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  • J Biochem Tech (2020) 11(1): 85-100

    ISSN: 0974-2328

    Improving Nitrification and Denitrification Processes in Urban Wastewater

    Treatment Using Optimized MBBR Reactor Design Considerations

    Hossein Mohammadi, Hamzeh Salehzadeh, Seyed Mostafa Khezri, Mehrdad Zanganeh,

    Mohammad Mahdi Soori, Seyed Saeed Keykhosravi, Bahram Kamarehie* Received: 11 August 2019 / Received in revised form: 10 January 2020, Accepted: 29 January 2020, Published online: 28 February 2020

    © Biochemical Technology Society 2014-2020

    © Sevas Educational Society 2008


    Different physical, chemical and biological methods can be used

    to remove ammonia from aquatic environments. For this study, we

    used a plexiglass MBBR reactor. The useful volume of the pilot

    was 30 liters, in which the fluid-filled up to 46 cm of the reactor.

    Inside the pilot, the Kaldnes K3 type movable media and the

    polyethylene type with a total surface area of 584 m2 / m3 were

    used. After the pilot was completed, the entire research was carried out in three steps: (1) Start-up of the system and feeding with

    synthetic sewage for the purpose of biofilm formation. (2)

    Adaptation of the system and biofilm formation. (3) Inserting

    various organic loads and doing experiments. Three retention time,

    4, 8 and 12 hours, and organic loading (COD) of 300, 500 and

    800mg/l were used for this study. A large amount of information

    was obtained in this study including the removal efficiency of

    organic loading (BOD5, COD), nitrate and other items.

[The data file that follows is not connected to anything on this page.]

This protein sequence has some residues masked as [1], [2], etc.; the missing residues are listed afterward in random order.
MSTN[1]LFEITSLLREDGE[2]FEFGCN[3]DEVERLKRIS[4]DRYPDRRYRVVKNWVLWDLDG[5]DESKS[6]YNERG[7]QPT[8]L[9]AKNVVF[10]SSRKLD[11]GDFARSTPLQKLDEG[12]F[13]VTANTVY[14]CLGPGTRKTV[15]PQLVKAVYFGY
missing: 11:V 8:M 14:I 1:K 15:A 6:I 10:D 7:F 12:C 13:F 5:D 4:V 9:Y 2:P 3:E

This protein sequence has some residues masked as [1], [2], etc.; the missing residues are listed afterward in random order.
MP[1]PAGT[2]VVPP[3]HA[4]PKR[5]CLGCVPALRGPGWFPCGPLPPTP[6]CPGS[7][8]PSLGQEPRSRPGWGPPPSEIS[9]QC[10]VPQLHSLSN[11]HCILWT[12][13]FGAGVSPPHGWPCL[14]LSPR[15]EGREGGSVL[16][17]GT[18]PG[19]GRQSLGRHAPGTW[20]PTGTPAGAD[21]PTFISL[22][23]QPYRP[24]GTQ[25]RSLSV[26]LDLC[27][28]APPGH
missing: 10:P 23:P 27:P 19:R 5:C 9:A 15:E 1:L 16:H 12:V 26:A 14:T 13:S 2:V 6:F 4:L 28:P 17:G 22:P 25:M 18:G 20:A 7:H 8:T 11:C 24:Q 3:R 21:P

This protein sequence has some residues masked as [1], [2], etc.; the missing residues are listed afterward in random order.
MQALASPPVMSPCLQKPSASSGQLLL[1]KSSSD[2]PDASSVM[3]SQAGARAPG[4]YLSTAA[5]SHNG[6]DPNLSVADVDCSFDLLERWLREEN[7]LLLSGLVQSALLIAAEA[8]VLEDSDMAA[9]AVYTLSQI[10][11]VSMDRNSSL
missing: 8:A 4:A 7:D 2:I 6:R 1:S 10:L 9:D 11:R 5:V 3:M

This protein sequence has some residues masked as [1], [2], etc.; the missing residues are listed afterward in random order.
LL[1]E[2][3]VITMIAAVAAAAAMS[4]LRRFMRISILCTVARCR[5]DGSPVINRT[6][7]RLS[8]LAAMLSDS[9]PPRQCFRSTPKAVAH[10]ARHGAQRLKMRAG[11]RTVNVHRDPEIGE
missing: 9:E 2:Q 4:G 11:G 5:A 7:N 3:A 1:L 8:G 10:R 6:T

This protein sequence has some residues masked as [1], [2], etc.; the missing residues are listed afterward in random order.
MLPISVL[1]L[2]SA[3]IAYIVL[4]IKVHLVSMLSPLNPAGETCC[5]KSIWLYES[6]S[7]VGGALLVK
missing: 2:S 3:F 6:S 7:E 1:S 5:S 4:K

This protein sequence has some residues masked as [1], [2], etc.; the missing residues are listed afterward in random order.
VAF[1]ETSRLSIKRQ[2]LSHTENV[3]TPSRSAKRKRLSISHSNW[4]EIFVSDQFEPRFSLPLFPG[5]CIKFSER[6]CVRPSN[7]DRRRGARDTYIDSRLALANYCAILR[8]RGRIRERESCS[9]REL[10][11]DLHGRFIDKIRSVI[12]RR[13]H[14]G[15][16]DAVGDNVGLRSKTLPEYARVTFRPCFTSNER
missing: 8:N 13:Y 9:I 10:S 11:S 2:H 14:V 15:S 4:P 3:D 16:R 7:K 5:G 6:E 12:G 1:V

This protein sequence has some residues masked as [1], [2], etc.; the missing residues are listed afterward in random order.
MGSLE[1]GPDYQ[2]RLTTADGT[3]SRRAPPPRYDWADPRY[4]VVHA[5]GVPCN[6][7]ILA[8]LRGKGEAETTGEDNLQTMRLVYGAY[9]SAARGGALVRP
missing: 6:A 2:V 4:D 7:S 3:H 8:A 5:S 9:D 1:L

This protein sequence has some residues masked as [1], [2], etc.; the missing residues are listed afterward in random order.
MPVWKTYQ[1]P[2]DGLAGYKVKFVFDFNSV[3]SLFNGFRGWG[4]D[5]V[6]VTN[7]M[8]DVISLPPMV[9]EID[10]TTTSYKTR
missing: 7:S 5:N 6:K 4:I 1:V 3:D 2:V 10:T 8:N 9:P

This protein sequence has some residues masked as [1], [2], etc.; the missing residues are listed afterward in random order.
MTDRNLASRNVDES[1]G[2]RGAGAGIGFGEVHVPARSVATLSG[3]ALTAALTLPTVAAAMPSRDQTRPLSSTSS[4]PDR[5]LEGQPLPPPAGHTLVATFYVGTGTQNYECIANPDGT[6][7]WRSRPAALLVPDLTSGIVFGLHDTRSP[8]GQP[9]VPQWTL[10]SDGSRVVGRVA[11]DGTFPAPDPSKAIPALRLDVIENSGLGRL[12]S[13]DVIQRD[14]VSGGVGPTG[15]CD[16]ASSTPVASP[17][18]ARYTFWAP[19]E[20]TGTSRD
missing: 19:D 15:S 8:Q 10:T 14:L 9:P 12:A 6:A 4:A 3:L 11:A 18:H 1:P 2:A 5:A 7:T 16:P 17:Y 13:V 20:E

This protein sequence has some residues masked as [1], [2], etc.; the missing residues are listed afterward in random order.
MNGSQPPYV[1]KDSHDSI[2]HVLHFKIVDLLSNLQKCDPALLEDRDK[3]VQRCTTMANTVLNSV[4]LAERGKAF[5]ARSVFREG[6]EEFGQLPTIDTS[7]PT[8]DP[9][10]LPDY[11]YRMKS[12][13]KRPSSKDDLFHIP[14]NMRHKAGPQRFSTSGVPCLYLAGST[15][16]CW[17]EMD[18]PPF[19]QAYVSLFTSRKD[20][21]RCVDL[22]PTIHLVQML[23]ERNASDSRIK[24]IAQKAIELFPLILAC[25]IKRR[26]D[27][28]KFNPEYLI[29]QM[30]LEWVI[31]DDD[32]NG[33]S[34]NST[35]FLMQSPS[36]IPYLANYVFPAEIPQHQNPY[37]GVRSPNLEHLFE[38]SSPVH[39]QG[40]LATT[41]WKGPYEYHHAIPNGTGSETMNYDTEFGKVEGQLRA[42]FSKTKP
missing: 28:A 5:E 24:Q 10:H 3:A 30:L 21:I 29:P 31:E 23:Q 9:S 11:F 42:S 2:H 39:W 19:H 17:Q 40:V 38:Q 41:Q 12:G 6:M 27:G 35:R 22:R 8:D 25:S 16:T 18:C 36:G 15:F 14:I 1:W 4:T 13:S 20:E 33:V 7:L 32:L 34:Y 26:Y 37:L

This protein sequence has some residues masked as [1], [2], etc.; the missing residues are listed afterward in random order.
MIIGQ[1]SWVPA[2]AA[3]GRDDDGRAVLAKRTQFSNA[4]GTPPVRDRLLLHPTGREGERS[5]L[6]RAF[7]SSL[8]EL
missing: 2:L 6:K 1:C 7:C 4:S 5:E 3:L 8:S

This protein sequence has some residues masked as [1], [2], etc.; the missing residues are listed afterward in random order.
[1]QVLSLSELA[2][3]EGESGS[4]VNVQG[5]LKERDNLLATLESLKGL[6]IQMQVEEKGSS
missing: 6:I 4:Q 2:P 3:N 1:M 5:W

Information on the optimal conditions for removing these

    pollutants was obtained. Also, there was a significant relationship

    between the removal efficiency of pollutants with pH, temperature,

    hydraulic retention time (HRT) and other parameters. Due to the

    fact that the country has suffered from a Drought and famine crisis,

    attention to the water cycle and the use of appropriate water

    treatment methods can be more and more important and one of the

    priorities of research in the field of environmental engineering .

    Key words: MBBR, biological treatment, treatment, urban

    wastewater, nitrogen, phosphorus


    Nitrogen and phosphorus are two elements in urban sewage which

    can cause many problems due to the illegal discharge to the surface

    water (Ayati and Delnavaz, 2010). The wastewater of a large

    number of industrial units, such as paint and resin production,

    pesticides, insecticides, pharmaceuticals, petrochemicals, steel,

    and aluminum, etc., contains various pollutants, including

    ammonia (Powell et al., 2001; Patterson, 1975). Nitrogen can lead

    to eutrophication, as well as mortality and physiological changes

    in fish and other aquatic creatures (Farhangi and Hajimoradloo,

    2011). The eutrophication phenomenon destroys aquatic

    organisms and also increases the growth of aquatic plants and often

    causes algal bloom. The most important algae of algal bloom, are

    green-blue algae (cyanobacteria) and when the density of algae has

    reached its peak, the intensity of sunlight reduced in subsurface and

    sludge blanket is formed on the surface of the water which creates

    a place for insects and harmful mosquitoes (Ayati and Delnavaz,

    2010). Another problem that corresponds to the presence of

    nitrogen in the water, is the use of dissolved oxygen which creates

    many risks for the aquatic ecosystem and aquatic life. Nitrate and

    nitrite also rapidly get absorbed in the small intestine and after

    entering the bloodstream, hemoglobin is converted to

    methemoglobin. In addition, Nitrosamine is caused by the reaction

    of nitrite with other stable nitrogen compounds in the stomach

    (Khalili, et al., 2015). The standard nitrogen level in drinking water

    is 25 and the standard ammonia value is 0.05 mg/l (Rogalla et al.,

    1990). The amount of ammonia in effluent released from different

    industries varies depending on the industry and it can be between

    1 and 100 milligrams per liter (Pan et al., 2008). Therefore, these

    materials should be treated before the sewage is discharged into the

    environment (Ghannadzadeh et al., 2015; Ramos et al., 2007) .

    Different physical, chemical, and biological methods can be used

    to remove ammonia from aquatic environments, the most

    important of these are adsorption, chemical oxidation, and